Monday, May 25, 2009


I went back to work today, reluctantly. My week off was lovely, even if I didn't get out. I was being a good sensei. The whole point of closing the schools and universities was to not spread the virus, and staying home is the best way to achieve that, so that's what I did. Many of my students did, too, or at least so they say. (And some of them didn't.)

They seemed happy to be back, which was kind of funny after their reactions when we heard we were having the week off last Monday. All my classes today were well-behaved and hard-working. Perhaps they got bored at home.

Classes were also enlivened by the continuation of the noise problem outside my classroom. This time it was a concrete mixer, a jack hammer, and a ... I don't know the name of it. What is that handheld machine that vibrates violently and packs down surfaces? It doesn't drill or cut, it tamps, and makes a terrific noise. What are those things called?

Anyway, we occasionally got one of those, and occasionally a jack hammer, and most of the day the concrete mixer. It wasn't as constantly, overwhelmingly loud as it was the last two times this happened, but it was still disruptive.

But what I found the most odd about this was that there had clearly been no work done on the area (I'm not sure what they're actually doing, still) during the week the university was closed because of swine flu. As far as I know, administrative staff still had to work, and construction companies did not close. Why, then, did they wait until classes started again to resume their work? Couldn't they have finished it last week?

Teachers have complained every time this happened. The second time, work actually paused for a few hours. I don't know why the complaints worked one time but not the other times.

Oh, well.

The good news today was that at least in one department we do not have to make up the classes. We have to ask the students to do extra homework instead. I suspect that is due to our gaijin boss in that department, who is a charming man and more sensible than most. I think he managed to persuade them that extra classes would be both an administrative nightmare and a waste of time, as students rarely bother to turn up. (Or can't, because of their part-time jobs.) One other department has insisted that teachers hold extra classes on Saturdays, but that is a department I do not work for. The two others I work for there have not made their demands known yet, but at least for four classes I do not have extra work, and that is a good thing. It means that if I have to work Saturdays, it will not be three Saturdays, only one and a half.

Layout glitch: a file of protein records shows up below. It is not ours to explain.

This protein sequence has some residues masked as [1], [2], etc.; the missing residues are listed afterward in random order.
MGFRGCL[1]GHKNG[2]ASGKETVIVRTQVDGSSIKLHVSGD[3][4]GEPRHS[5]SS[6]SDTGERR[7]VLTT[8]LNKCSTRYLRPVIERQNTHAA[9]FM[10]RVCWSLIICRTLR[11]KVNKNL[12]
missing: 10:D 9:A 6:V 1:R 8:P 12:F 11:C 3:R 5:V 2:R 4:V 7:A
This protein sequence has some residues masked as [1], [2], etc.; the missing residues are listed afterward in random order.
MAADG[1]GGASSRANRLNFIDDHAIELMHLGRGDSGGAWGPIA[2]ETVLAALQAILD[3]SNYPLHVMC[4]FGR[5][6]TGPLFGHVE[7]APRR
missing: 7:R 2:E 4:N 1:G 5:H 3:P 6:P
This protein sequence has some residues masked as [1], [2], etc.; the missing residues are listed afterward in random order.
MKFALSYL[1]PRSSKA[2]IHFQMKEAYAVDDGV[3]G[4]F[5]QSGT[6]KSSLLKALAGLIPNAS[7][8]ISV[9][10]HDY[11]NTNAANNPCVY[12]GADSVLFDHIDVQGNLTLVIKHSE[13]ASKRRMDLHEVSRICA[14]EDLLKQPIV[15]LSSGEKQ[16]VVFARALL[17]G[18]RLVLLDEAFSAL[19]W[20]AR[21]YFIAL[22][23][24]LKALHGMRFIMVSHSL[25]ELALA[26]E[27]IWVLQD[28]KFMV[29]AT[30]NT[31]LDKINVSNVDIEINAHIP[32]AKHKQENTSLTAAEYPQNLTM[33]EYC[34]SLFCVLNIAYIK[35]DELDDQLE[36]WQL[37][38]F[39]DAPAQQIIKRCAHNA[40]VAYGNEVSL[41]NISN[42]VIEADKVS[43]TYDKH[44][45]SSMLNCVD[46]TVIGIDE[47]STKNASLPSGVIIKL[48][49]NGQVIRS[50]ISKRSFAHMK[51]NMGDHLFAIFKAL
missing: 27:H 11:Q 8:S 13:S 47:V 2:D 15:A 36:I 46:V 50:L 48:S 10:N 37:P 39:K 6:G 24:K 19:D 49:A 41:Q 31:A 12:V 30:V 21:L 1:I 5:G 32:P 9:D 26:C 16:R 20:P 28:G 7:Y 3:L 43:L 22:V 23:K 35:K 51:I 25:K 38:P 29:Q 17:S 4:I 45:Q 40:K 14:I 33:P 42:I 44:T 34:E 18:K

At my other university I have not yet had any news.

But I wonder about starting schools and universities back so soon. The spread of swine flu victims has slowed, and that is probably because schools and universities closed. Will starting them again after a week mean the spread speeds up again? Only time will tell, but I suspect it will. I cannot see any reason why it wouldn't. It is not as if we have become suddenly immune to swine flu. But the backlash in the media has started. It is being considered 'mild,' and treated as 'normal seasonal flu.'

But it isn't normal seasonal flu. Nobody has immunity. There is no vaccine, yet. Nobody knows what will happen next. It is early days.

I do not envy public health officials. If they make the right decision, and the severity of a potential pandemic is lessened, then they 'overreacted,' because look! Nothing happened! If they did not take measures, however, and the worst happened, then they would be blamed for that, too. How can they win? It is the ultimate thankless job.

I downloaded the CDC Pandemic Severity Index slides (the first of the results on that page), and printed them for other teachers to use in the classroom if they wished. I left it in the teachers' room. At lunchtime we talked about it, and everybody wanted to know where I'd found it. It is very informative, and useful for classroom discussion. I will probably use it next week.

I wanted to take it to my other university tomorrow, too, but after my last class when I went to get it to make another copy I found that someone had nicked it.

It's not only students who can be ratbags. I'll have to print out another copy.


Keera Ann Fox said...

The way the swine flu is currently, it's highly contagious, but far less deadly than the regular seasonal flus. The drugs for regular flu (like tamiflu) also work on swine flu.

I won't worry until and unless it mutates into something deadlier, like its namesake did twice in 1918.

PS: I hope somebody figures out what the noisy tamping thing is called!

Roy said...

Tamper or compactor!